These were two key lessons that I gained while on my conference journey but I have to confess that I struggled throughout. The US policy of separating children from their parents who were seeking asylum at the border weighed so heavy on my heart. Throughout the conference, I was angry. I was communicating with my Congressional delegation daily through social media. I am still angry and still tweeting, Facebook posting, and calling.
I acutely felt my privilege to be at a conference in which the opening statement acknowledged that the conference attendees were occupying and visiting the ancestral and unceded land of the Mi’kmaq people. The Europeans who came to this land committed horrible atrocities and a taking of the land.
It was not lost on me that at in the same minutes that Pat Pardo, CACUSS President uttered those words, border agents of my home country were forcibly taking small children from their families. Not unlike the forcible taking of Indigenous children from their families and placing them in boarding schools in Carlisle, Pennsylvania and Haskell, Kansas to “kill the Indian, save the man.”
The notion of truth and reconciliation, as painfully imperfect as it is in Canada, feels unattainable in the United States in which the truth is denied, distorted, and dismissed. With truth questioned at every turn, I wonder if we may ever engage a process of reconciliation.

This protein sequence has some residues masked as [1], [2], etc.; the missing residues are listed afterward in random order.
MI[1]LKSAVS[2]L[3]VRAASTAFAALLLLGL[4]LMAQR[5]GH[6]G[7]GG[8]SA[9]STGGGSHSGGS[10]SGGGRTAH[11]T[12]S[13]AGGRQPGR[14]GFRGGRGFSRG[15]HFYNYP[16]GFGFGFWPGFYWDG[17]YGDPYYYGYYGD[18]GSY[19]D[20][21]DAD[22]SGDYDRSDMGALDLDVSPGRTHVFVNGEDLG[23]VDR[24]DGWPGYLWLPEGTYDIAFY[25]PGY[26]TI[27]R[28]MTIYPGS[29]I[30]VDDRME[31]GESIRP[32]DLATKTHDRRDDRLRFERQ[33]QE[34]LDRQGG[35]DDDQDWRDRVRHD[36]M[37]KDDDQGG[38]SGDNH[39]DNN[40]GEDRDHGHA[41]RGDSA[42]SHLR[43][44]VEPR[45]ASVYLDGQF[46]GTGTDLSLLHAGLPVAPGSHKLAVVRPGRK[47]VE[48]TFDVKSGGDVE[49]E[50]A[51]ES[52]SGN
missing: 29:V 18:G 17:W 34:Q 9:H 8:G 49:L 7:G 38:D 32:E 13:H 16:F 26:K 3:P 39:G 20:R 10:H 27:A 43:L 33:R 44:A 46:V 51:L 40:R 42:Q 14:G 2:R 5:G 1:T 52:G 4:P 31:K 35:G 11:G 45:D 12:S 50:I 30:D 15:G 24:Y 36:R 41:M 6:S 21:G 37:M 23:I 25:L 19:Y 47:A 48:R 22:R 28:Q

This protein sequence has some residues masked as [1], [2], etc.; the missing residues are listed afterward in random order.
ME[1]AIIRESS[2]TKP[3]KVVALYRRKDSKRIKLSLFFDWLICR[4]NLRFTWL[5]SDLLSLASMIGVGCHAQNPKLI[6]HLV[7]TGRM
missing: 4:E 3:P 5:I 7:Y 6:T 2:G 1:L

There are moments that I feel helpless and hopeless. But thankfully, most moments are fueled by a passion and persistence to RESIST! I gain strength from my Indigenous colleagues who have resisted and survived in the face of broken treaties and cultural genocide. One of my colleagues shared that he is the first in his family not to go to residential school. His generation and the two previous, if allowed to participate in post-secondary education at all, became lawyers and teachers and social workers. His daughter, the fourth generation, wants to be a rock star.
I do not share this glibly. I share this story because it gives me hope. I am deeply grateful for my CACUSS family who have shared their stories with me. This story and the many others told this past week steel my resolve to examine the colonial assumptions and biases that pervade our post-secondary program. To expose these assumptions and biases in plain light. To name them for the colonial privilege and power that they provide to some and the oppression they impose on others.
I don’t have the map for decolonizing the programs over which I have influence at my institution. But I am on the journey and looking for some good company. Let me know if I you will be on the trail.
I invite you to “leave a comment” about your learning journey. There’s great value in having friends to share with along the way.
— Tricia Seifert is associate professor of Adult & Higher Education and department head of Education at Montana State University. She is also the principal investigator of the Supporting Student Success research project.